Before Cemantha could ask Bill to wait until she finished her host duties, Amanda stepped up to do them for her.
Bill and Cemantha walked across the street toward an open area with a gazebo, and, as they got closer, Cemantha saw candles flickering.
They stepped inside, and Bill got down on one knee. "Will you make me the luckiest man alive?" he asked. "Will you marry me?"
Cemantha said yes. When they hugged, she noticed her entire family was watching from grandmother's porch.
"Did you tell anybody about this?" she asked Bill.
"Just your sister," he said. Bill had asked her to bring everyone else outside.
It was so them
Bill's infamous love of pizza-flavored Goldfish crackers has led him to keep a bag of them at his place on the couch. Their 189 guests got a little cup of fish before taking their seats for the outdoor ceremony.
Cemantha wanted to make the big entrance that most brides make, but that took some doing on an open golf course. Her father drove the golf cart they arrived in, and she held a huge golf umbrella in front of her until it was time to walk down the aisle.
Bill has four godchildren, and each had a role in the wedding. Godson and nephew Andrew, now 3, was ring bearer. Andrew was born with club feet and has had a series of operations to fix them. He started walking just before the wedding, and seeing him walk down the aisle "was awesome," Bill said.
Andrew later showed he can run - during the ceremony, he delivered a cup of Goldfish to junior bridesmaid Lauren, another of Bill's godchildren.
The wind prevented the couple from lighting their unity candle until the bridesmaids and groomsmen made a circle around them.
With the help of family and friends, the couple DIY'd everything from their scratch-off-lottery inspired save-the-dates to the golf-tee-shaped place-card holders to the hand-painted polka-dot candle holders and table centerpieces.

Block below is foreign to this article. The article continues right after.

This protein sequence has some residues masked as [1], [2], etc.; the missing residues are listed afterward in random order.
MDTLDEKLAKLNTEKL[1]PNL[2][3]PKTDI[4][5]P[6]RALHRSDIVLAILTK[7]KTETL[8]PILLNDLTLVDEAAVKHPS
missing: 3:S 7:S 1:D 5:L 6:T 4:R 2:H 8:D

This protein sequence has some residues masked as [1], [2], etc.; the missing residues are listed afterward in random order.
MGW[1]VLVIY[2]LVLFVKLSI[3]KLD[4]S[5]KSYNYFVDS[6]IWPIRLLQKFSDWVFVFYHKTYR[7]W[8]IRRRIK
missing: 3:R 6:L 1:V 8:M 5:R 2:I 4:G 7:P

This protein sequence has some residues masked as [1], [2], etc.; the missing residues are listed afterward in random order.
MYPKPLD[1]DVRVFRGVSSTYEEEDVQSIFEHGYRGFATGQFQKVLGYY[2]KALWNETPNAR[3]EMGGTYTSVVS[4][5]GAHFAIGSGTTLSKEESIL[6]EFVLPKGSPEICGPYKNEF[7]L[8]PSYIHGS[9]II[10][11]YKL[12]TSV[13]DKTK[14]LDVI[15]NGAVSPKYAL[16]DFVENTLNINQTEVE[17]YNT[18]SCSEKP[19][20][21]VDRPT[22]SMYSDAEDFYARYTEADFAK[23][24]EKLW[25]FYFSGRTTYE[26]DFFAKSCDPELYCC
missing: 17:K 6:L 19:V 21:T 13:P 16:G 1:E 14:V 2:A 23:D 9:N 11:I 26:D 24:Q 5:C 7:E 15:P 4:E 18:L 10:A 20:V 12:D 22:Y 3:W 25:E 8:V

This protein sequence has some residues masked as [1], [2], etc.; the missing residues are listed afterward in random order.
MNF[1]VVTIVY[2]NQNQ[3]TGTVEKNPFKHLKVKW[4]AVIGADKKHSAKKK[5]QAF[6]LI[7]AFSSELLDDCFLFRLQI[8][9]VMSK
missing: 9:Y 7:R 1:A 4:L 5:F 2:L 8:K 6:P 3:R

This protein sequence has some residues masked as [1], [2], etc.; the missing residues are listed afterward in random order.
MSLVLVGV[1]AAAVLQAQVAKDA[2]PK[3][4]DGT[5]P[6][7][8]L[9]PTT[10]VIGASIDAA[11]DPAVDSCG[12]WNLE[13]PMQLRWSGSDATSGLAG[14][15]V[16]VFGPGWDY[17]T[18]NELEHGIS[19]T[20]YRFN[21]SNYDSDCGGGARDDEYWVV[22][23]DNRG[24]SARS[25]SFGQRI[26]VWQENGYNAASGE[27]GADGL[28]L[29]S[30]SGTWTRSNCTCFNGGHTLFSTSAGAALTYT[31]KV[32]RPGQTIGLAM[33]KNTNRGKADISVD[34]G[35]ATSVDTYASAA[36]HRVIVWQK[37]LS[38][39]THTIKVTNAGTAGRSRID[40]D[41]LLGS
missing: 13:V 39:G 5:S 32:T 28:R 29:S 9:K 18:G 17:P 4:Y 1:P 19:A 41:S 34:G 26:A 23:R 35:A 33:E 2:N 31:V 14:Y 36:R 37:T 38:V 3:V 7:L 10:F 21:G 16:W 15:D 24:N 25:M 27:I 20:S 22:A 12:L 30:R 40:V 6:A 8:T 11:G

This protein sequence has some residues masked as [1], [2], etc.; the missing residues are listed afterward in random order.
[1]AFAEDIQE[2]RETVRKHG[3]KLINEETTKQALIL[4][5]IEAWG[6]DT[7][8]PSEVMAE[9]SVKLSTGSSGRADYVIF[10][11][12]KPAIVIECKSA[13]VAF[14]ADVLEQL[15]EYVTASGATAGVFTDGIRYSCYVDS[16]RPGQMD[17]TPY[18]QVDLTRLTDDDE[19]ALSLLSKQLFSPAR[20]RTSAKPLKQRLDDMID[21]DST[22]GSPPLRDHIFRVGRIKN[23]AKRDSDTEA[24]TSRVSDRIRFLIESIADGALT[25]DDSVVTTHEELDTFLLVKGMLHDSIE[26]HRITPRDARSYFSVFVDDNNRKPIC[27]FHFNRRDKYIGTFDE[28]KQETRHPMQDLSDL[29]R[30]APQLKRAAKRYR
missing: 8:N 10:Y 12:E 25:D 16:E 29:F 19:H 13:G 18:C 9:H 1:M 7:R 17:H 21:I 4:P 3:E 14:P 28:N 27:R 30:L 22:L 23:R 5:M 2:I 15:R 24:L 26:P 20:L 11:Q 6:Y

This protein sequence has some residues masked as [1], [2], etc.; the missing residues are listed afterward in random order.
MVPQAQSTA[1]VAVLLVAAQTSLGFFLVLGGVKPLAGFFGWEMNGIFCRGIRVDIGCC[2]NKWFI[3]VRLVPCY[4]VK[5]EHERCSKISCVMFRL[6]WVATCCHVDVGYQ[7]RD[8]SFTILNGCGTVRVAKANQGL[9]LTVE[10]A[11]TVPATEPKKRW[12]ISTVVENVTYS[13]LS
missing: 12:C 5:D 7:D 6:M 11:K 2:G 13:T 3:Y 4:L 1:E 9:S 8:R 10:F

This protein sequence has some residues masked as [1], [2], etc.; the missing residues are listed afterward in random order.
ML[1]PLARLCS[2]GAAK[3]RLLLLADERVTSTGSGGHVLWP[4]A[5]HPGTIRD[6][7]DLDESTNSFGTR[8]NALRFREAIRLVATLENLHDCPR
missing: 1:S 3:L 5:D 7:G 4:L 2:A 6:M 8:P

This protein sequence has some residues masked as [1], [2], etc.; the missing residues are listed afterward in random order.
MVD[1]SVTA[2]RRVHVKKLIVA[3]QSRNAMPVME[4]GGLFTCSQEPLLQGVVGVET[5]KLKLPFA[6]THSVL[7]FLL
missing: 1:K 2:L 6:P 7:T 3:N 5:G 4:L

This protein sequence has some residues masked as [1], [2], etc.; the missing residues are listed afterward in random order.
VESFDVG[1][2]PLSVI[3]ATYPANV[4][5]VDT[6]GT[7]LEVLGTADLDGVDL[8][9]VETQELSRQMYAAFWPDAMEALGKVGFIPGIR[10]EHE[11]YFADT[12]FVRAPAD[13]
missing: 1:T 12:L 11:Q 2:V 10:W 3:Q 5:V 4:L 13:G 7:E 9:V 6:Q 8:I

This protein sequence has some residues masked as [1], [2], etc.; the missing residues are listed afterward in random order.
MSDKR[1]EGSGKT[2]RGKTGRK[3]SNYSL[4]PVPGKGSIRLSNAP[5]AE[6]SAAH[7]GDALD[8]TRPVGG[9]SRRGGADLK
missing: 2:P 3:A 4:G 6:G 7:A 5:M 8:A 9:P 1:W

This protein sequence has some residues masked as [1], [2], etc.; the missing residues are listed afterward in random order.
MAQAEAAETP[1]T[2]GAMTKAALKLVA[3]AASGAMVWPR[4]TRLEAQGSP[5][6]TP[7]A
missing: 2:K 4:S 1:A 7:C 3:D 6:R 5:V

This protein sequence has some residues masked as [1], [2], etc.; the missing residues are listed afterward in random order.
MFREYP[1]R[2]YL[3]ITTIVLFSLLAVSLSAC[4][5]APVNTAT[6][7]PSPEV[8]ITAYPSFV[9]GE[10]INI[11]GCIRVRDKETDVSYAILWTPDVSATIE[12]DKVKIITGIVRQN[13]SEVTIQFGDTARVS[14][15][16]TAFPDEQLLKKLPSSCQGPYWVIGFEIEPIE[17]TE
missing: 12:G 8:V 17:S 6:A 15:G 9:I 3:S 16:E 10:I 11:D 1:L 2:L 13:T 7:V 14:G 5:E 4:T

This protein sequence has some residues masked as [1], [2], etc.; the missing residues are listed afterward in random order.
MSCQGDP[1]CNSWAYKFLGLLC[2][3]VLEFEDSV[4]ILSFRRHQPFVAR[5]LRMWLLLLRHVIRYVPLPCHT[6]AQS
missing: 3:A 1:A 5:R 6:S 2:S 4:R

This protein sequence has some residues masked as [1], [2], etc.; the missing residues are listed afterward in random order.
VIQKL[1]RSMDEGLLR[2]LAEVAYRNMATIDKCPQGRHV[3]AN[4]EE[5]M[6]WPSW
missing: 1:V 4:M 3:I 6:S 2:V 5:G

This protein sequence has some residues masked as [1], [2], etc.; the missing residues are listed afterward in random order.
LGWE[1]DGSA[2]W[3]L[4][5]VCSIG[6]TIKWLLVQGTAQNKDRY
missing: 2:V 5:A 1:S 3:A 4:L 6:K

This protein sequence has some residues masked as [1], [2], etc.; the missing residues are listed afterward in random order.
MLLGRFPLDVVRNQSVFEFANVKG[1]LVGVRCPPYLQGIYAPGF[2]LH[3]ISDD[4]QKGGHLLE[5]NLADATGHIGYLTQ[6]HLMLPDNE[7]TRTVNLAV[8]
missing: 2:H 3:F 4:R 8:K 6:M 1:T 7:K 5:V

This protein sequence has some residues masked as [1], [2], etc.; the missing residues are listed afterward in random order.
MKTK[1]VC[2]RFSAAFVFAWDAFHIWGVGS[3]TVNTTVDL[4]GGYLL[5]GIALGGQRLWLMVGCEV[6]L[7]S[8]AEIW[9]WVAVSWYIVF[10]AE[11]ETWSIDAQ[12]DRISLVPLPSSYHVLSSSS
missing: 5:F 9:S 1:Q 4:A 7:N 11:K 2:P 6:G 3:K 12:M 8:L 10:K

This was unexpected
Bill knew the florist was going to personally hand Cemantha her wedding bouquet, so he made special arrangements. There was a Pandora charm bracelet wrapped around the stems.
Before the ceremony, the photographers brought the couple together to see each other for the first time that day.
One of the bridesmaids' blue shawls became a blindfold for Bill. As Cemantha got close enough to see him fidget, she thought, "Oh, my God, I'm getting married."
Bill said he never felt nervous until the bridal attendants started arriving at the ceremony site. "I just had that feeling in my stomach," he said. "But then Cemantha came up with that big, goofy golf umbrella in front of her, and everything settled down," he said. "Everything began, and it went great."
A bargain: The bride's veil, purchased off the sale rack at the Cove Bridal Dress Salon in Pennsauken for $25.
The splurge: Tammy does makeup professionally and did Cemantha's for the wedding. For the only time in her life she can remember, Cemantha did not look at the price tags at Sephora. "I could have had a heart attack at the cash register," she said. But now she has $200 worth of makeup "for special occasions."
A week in Cancun, Mexico.
BEHIND THE SCENES
Judge Dawn A. Segal, Philadelphia Municipal Court
Lu Lu Country Club,
Lu Lu Country Club
Brandon Pittam Photography, Warrington
Bride's father and whomever he roped into manning a video camera
East Coast Event Group, Philadelphia
An Enchanted Florist at Skippack Village, Skippack
David's Bridal from the David's Bridal Collection
Tammy Jean, Philadelphia
Magnet Street, www.MagnetStreet.com